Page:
Since I started writing this column a few years back, there have been some complaints that end up in the comment section more frequently than others. One is this bizarre notion, shared by others on- and off-line, that I don't like anything, that I'm sort of a black hole devoid of empathy and joy that seeks only to destroy everything happy and nice and wonderful. That's simply not true. Mostly, though, there's a repeated request: Once, just once, could I write a column that is positive or nice or whatever.
Of course, this mostly happens around holidays, those blessed times of the year when Americans are supposed to forget our differences and come together as one big, happy, homogenous, group-thinking family. Two years ago, I went ahead and wrote one of those terrible and boring "truth about Thanksgiving" pieces, and it went about as well as you would expect. Since then, I've learned a few things — and not just about Thanksgiving, but about the mind-set of people who simply cannot or will not accept uncomfortable truths about world history.
But before I go any further, let me take a moment to say this: Despite all the rational evidence that I shouldn't be, I'm very thankful that things worked out and that I am me and I am in a country where I'm allowed the freedom to have ideas. Moreover, I'm doubly blessed to have a proper forum in which to share these ideas, no matter how poorly those ideas are interpreted. That's life though, and sometimes we have to move on from the bad experiences.
Which is precisely what French President François Hollande said just days after the worst violence since World War II struck his nation. Saying his country must "carry on," Hollande announced that France would continue accepting refugees from Syria, people who are fleeing from a civil war in a nation already struggling under the rule of someone who is quite comfortable gassing at least 1,400 of his citizens to death, Bashar al-Assad. Of course, it's very likely that Hollande knows what most Americans either don't know or continue to deny: That the Paris attacks were carried out by French and Belgian nationals, not recent emigres from war-torn Syria.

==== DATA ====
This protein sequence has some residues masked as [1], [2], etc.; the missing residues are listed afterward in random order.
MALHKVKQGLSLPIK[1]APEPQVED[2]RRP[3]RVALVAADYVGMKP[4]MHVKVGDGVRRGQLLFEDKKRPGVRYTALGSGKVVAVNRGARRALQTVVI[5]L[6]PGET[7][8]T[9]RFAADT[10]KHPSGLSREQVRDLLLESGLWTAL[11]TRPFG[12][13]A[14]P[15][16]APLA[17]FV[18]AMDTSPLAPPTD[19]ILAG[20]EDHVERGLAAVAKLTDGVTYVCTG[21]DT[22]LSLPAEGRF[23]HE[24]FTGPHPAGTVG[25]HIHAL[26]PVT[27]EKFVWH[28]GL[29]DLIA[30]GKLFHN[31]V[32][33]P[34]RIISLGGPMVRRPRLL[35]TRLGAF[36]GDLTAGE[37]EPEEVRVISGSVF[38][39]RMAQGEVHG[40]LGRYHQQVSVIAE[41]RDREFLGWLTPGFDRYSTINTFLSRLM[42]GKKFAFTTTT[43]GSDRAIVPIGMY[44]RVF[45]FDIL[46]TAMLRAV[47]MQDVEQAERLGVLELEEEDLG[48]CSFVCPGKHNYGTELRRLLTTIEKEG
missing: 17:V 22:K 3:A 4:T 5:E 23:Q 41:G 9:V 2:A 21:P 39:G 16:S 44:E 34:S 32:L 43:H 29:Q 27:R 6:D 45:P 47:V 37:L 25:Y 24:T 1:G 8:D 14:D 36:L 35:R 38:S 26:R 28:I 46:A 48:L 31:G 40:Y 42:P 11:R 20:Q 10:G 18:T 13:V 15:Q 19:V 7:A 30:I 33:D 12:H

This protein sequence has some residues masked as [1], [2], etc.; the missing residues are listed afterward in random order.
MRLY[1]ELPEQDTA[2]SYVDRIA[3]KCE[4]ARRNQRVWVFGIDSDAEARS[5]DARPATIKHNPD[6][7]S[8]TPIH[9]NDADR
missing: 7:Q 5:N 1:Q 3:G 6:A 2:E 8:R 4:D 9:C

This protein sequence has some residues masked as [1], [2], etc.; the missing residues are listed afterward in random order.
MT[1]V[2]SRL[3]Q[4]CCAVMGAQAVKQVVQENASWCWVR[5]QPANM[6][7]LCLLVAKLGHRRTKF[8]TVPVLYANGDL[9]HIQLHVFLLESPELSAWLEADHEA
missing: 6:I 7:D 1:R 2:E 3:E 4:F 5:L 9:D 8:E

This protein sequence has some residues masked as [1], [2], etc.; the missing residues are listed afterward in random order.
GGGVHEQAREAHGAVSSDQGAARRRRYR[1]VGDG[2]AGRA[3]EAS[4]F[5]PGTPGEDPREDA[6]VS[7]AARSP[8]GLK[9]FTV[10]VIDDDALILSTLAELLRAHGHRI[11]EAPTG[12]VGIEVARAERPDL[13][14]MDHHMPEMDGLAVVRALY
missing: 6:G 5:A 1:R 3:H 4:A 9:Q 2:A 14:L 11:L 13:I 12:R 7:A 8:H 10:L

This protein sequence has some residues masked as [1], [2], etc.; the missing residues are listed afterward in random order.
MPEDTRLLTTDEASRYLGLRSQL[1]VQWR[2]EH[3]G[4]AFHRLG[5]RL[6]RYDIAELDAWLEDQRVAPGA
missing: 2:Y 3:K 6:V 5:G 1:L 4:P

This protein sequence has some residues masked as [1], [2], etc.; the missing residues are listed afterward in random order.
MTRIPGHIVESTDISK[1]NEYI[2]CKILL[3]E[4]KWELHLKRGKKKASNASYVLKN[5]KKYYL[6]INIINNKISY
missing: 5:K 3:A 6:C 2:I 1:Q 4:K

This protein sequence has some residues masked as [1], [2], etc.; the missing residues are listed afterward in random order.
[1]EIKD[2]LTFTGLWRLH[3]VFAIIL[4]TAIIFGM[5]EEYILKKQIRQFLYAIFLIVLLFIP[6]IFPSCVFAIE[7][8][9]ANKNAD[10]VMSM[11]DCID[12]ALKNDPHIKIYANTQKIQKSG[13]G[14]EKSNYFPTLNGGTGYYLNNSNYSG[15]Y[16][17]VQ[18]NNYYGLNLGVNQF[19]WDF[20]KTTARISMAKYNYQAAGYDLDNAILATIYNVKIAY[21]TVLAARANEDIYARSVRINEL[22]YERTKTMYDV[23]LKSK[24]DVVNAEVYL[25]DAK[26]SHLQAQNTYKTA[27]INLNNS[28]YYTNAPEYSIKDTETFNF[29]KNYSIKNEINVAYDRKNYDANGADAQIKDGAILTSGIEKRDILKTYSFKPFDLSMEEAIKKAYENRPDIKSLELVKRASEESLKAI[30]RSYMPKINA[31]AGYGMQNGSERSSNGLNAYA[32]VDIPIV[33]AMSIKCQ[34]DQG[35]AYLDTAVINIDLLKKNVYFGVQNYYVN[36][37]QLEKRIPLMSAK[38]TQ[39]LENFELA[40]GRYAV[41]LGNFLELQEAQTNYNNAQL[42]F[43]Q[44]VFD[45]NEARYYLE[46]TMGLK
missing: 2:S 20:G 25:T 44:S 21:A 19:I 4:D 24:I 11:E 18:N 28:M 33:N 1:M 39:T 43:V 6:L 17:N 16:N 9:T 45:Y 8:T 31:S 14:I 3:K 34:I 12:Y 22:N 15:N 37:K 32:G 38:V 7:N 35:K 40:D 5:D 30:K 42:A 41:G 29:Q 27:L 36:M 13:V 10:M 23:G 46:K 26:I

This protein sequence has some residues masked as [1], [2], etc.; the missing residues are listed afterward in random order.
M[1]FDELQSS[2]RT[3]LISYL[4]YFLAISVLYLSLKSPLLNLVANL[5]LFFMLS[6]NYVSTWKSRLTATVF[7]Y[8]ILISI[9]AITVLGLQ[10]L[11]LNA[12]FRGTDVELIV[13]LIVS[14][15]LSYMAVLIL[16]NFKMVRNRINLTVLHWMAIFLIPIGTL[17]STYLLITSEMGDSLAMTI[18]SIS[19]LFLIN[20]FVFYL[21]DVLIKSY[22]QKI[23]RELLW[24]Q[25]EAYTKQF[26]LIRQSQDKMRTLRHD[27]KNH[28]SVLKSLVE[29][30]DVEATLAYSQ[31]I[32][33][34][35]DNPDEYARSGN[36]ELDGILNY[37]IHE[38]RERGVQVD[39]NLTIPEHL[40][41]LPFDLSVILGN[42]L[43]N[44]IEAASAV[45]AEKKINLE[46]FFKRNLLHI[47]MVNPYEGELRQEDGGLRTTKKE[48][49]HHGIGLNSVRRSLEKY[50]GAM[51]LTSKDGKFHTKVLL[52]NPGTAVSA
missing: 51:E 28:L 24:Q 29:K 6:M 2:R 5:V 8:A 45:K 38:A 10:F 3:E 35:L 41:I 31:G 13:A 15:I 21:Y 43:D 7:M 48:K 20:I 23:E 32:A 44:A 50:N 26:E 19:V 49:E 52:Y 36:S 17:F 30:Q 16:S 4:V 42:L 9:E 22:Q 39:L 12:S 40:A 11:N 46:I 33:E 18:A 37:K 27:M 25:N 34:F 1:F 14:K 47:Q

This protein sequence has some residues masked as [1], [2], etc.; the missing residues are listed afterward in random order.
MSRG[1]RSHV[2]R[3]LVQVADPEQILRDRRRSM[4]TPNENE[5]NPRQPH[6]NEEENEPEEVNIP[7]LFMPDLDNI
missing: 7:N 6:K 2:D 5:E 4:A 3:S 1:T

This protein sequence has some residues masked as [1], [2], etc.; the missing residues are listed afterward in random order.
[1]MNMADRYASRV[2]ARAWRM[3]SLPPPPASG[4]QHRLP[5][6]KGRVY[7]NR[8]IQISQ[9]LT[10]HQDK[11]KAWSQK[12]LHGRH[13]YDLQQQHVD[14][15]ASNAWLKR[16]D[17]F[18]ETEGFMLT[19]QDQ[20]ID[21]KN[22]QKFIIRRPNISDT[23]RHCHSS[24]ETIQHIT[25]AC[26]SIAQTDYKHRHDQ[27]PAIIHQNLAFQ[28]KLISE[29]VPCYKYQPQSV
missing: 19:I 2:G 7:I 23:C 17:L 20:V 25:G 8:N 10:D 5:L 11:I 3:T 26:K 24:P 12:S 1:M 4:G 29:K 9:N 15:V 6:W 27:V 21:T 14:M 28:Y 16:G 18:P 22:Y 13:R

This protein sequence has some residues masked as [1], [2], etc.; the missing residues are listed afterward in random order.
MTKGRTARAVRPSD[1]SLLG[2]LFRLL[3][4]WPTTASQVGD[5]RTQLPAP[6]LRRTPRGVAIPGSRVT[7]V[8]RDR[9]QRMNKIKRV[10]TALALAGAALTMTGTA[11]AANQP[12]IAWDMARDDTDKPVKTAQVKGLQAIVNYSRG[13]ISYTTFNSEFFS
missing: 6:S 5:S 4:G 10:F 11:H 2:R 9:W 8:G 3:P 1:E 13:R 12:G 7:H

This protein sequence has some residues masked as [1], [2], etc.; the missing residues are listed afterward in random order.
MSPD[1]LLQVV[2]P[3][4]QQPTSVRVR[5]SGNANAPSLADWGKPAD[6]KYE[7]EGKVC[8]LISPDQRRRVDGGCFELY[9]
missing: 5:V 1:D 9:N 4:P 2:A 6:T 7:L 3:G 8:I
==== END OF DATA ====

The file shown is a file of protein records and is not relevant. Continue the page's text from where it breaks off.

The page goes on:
That fact, coupled with the fact that Islamic terrorism is only a small percentage of the terrorism carried out worldwide each year, completely escapes the American right-wing mind for some reason. In the immediate aftermath of the attack in France, several state governors — some of whom had already been beating the anti-refugee rhetoric to death — said they'd do whatever they could to block the placement of refugees in their state. Our own Gov. Nikki Haley, who at first seemed like she might continue charting the semi-reasonable course that she's taken since the Emanuel AME murders, eventually caved in to the hysteria, saying refugees shouldn't be allowed into South Carolina.
Simply put, the data about these people specifically and terrorism in general doesn't support the righteous indignation that some Americans have about them coming here, or about the Muslims already here. In fact, it hardly makes sense at all as to why there's such a furor over a relatively small number of people entering the U.S. But there is a way to make sense of it.
Deep down, I think, the largely white population of the United States finally understands that they are in danger of becoming — gasp — a minority, and in America, no less, the supposed "melting pot" of the world. It's this fear of losing the nostalgic, American hegemony they grew up with that informs the current push against Syria's refugees, as well as immigrants from Mexico or frankly anywhere else in the world that isn't, well, white or Christian enough.
Just as the earliest Europeans brought very real diseases to a population that had absolutely no immune system to protect them from these new threats, Americans today fear that all of these "foreign influences" will somehow dilute or destroy our great country. This speaks volumes about how little some people believe in their country, even as they claim they want to make America great again or "take it back," none of which were the values of their political forebears.
Whatever the faults of the founders of the American political system were, it's plain they wanted a society that would grow and adapt to meet each and every new challenge. Wanting to shrink from those challenges isn't an American ideal, and it's hardly something to give thanks for.